UK - Corporate governance ex-perts are predicting "intense confrontation" over new share plans which can reward directors up to 900% of salary.
Institutional investors have been urged to scrutinise company reports ahead of annual general meetings amid warnings that hidden reward schemes could be “excessive”.
Proxy voting agency Manifest said share options were generally welcomed as a form of remuneration as they aligned the interests of executives with the company.
But options at a number of companies – including the Royal Bank of Scotland which has its AGM on April 29 – have been flagged up as “excessive” and not sufficiently linked to performance.
Under the RBS medium-term performance plan, directors are eligible for 900% of salary and bonuses, which could give chief executive Fred Goodwin shares equivalent to more than £8m.
Manifest spokesman Alan Brett said that while annual bonuses for directors at RBS had been reduced by around 40% since 2002, the share options often went unnoticed by shareholders.
He said: “When the scheme was adopted in 2001 the bonus cap was 100% of salary but it has now gone up to 200%, and the true potential of the scheme is only now becoming apparent.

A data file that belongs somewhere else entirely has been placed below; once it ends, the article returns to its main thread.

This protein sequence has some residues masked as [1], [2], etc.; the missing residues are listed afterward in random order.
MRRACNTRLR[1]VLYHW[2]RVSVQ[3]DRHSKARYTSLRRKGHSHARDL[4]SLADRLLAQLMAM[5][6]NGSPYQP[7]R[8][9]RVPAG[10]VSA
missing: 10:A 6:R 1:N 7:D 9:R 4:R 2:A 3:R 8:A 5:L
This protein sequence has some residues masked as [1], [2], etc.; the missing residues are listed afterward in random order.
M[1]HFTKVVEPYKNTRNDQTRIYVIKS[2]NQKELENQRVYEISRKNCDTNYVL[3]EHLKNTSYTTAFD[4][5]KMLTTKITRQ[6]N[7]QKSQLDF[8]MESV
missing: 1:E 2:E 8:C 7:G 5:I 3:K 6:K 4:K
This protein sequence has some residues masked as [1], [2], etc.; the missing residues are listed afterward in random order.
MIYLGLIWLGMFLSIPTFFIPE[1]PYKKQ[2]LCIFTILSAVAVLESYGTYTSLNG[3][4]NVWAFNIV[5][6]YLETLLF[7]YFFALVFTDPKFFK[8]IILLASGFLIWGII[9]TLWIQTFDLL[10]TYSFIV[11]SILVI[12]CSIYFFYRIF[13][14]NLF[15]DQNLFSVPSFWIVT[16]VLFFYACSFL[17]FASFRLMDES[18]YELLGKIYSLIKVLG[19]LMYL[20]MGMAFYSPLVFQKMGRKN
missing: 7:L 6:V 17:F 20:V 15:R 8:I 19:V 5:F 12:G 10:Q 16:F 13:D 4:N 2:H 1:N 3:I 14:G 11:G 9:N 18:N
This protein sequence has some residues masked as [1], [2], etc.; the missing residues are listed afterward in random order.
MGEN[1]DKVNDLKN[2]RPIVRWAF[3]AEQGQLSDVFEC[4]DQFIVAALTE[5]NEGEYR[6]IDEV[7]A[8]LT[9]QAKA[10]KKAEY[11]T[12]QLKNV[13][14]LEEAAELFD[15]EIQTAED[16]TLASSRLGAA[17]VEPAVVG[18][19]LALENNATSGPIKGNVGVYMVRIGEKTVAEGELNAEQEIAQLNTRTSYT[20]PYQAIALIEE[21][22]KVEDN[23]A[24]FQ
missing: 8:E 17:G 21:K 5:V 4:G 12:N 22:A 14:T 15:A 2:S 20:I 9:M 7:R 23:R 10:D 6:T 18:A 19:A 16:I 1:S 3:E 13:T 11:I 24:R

“Share options hide the true potential of the rewards sch-eme from investors and you have to dig deep to find the end figure.”
A similar share incentive scheme for ITV chief executive Charles Allen is expected to cause concern for investors at the broadcaster’s AGM on Monday.
Investor lobby group Pen-sions Investment Research Consultants has urged shareholders to block the plan, which will net Allen £6m over four years.
PIRC claims the scheme offers “excessive rewards” but ITV said it “struck the right balance” between shareholder interests and “incentivising management”.
Advertising giant WPP is also putting its incentive scheme LEAP to shareholders at an extraordinary general meeting tomorrow (Friday).The meeting was delayed after opposition to the proposal from shareholders. The scheme, which could earn chief executive Sir Martin Sorrell £44m in shares over 10 years, is opposed by PIRC and ABI, but supported by the NAPF (see PP, April 1).
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